From the opening “How Naked Are We Going to Get?”, the album flits and flickers across filler bits, until a well-executed but unimpressive “A Night Full of Open Eyes” that reads as the diary of a lonely man who has to pay for pleasure, something that falls short of Maricich’s often ingenious observation of human desire. Other scraps surface and dip below again, including the strange description of a town’s telephone wires in the first part of “Sweetheart”. It’s downright disappointing, actually, that so much of the movement on the album is filler, since Maririch’s cleverness runs deeper than what’s present here. Essentially we wander until the anthemic “What Tom Said about the Girls”, which when performed live comes complete with cutout drawings of bikini models dancing in a line. Maricich digs up a boom-shaka-laka beat that begs gyration, and overlays not-so-subtle metaphors about cars and sex (“I’ve got a rod that’s hot, I drive it”) told from a guy’s perspective. It’s a justification, really, in Maricich’s best tongue-in-cheek; this guy needs to “keep the girls burning, cause their hot circles give [him] some hope”. Sad, pathetic. Sick. Personal.

“Come on Pauline” is the most chilling and fully spectacular piece on the album. With the jumping cello bow outlining sticks clacking the beat, Maricich conjures up electric imagery. She mourns her first kindred spirit lost in Pauline, who “cruises the streets” “undressing city blocks with [her] eyes”, and raises our hackles with orgasmic accents in the chorus, repeating painfully her naïve insistence that someone so close could never betray her. Again, again she cries “I know that you see this, Pauline…I know the things that I know, I know they’re true”. Torturous. The track develops into a long “I” that she holds while continuing to wistfully confess her desire for the kindred soul from the idylls of summer. The song runs the range of emotions, and captures each perfectly and poignantly.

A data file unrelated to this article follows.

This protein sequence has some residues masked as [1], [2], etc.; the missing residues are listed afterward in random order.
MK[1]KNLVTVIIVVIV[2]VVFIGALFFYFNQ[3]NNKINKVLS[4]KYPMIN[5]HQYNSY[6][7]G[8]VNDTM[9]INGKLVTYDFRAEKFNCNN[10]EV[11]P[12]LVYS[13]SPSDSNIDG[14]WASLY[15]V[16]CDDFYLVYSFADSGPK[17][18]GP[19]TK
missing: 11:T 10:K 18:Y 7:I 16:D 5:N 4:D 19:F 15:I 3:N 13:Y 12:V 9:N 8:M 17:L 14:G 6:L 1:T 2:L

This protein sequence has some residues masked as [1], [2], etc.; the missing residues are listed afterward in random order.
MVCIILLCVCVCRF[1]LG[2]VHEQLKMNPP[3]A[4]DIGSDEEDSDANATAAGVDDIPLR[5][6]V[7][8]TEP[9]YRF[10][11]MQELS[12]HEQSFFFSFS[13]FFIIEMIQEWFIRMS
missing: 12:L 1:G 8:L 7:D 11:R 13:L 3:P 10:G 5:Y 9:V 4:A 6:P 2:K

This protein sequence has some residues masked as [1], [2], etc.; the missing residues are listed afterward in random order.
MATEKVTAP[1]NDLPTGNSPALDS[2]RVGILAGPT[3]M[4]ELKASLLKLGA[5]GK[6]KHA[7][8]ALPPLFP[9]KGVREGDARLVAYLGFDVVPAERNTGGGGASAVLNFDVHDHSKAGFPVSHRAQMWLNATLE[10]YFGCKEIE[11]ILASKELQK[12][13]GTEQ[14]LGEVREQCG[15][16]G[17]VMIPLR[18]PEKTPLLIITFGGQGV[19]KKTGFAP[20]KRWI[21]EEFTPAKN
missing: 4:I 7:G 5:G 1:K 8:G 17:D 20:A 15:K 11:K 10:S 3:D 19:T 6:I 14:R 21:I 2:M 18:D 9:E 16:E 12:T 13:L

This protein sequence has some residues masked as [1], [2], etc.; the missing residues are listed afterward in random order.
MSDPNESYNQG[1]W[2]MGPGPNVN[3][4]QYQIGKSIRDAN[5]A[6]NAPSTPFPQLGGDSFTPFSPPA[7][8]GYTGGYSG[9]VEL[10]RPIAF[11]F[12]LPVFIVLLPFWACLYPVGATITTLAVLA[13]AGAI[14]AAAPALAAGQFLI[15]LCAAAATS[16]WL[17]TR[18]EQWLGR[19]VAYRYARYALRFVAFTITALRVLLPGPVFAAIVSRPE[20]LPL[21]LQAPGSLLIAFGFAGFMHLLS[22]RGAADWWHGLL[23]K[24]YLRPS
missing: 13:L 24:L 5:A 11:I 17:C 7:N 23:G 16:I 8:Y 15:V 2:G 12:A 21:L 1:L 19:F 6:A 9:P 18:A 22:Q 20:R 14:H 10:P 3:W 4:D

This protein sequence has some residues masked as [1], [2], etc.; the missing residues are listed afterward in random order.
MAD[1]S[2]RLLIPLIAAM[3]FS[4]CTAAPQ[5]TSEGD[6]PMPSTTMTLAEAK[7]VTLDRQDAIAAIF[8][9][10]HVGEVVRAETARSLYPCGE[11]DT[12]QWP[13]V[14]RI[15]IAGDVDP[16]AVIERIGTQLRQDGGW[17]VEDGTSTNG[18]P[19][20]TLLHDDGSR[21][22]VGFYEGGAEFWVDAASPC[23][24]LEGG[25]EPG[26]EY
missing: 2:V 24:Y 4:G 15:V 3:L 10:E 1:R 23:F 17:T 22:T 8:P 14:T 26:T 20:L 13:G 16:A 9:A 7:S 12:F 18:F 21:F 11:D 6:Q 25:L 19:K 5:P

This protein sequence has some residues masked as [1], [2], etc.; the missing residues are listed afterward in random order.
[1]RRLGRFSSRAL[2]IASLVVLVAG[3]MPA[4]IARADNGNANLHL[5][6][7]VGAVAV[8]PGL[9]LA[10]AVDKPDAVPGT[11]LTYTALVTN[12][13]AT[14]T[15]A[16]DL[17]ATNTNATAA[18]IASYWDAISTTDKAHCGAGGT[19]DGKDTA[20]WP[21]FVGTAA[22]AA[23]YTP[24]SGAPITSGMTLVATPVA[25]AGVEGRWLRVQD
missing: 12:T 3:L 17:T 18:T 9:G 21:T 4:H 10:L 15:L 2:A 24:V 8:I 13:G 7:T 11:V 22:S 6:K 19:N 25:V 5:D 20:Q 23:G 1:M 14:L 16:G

“Gravity” can be seen as the center [sic] of one of the album’s recurring themes, in the song’s allusion to Amy’s need to be fondled. To “hold [her] body to the ground when all the air gets in [her] head” and that “reach up with a hot hand / From the center of the planet, holding [her]”, preventing the night from coming inside her body. Also we have the perverse pun of magnetic attraction to the “black hole” seen in “Night Full of Open Eyes” and “What Tom Said About Girls” and the jerky “Where I Love You” (where?: “in the hole down below”).

Maricich’s sometimes groan-inducing wordplay is never just plain silly or clever; in “Night Full of Open Eyes”, we get “Nothing is the only reason not to go fucking around” which then resorts to the old Odyssean pun in the chorus, “I want to hold Nothing by the hand / Stare into the eyes of One who understands”, and in “Sweetheart” she remembers all the pet names a young man called her, and then matter-of-factly ends “And then he never called me again.” It is dismissive, cutesy, yet we never get the sense that Maricich is slighting the desire and emotion she indulges in, instead only crafting these moments to portray the quirky and sometimes cheesy way her characters deal with them. How we deal with them.

This album is highly conscious and self-conscious, lending keen observation to the world of love and desire in a naively forthright way, one that’s sure to titillate and make you fidget. But could her point come across so clearly in any other way?

By Joel Calahan